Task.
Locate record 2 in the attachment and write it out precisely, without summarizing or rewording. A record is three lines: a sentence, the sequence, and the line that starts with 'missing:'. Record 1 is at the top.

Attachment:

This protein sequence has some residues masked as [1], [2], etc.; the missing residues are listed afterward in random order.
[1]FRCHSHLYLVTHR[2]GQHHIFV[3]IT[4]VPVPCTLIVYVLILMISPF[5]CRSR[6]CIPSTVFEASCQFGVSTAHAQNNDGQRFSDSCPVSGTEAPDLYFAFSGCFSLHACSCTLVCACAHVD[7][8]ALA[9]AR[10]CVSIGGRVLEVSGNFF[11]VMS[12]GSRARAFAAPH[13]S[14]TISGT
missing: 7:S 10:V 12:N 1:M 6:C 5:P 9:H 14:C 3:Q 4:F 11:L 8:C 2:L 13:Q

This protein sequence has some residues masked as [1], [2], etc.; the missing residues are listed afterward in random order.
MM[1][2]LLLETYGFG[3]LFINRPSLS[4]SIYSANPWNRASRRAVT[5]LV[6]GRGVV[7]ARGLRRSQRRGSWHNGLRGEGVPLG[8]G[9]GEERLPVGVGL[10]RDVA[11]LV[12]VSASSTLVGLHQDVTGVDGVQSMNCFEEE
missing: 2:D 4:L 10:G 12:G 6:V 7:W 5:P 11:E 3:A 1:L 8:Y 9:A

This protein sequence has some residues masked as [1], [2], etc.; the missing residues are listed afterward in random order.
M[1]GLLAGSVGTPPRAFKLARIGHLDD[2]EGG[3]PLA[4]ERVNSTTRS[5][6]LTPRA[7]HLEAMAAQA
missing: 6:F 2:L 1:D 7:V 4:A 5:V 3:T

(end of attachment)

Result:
This protein sequence has some residues masked as [1], [2], etc.; the missing residues are listed afterward in random order.
MM[1][2]LLLETYGFG[3]LFINRPSLS[4]SIYSANPWNRASRRAVT[5]LV[6]GRGVV[7]ARGLRRSQRRGSWHNGLRGEGVPLG[8]G[9]GEERLPVGVGL[10]RDVA[11]LV[12]VSASSTLVGLHQDVTGVDGVQSMNCFEEE
missing: 2:D 4:L 10:G 12:G 6:V 7:W 5:P 11:E 3:A 1:L 8:Y 9:A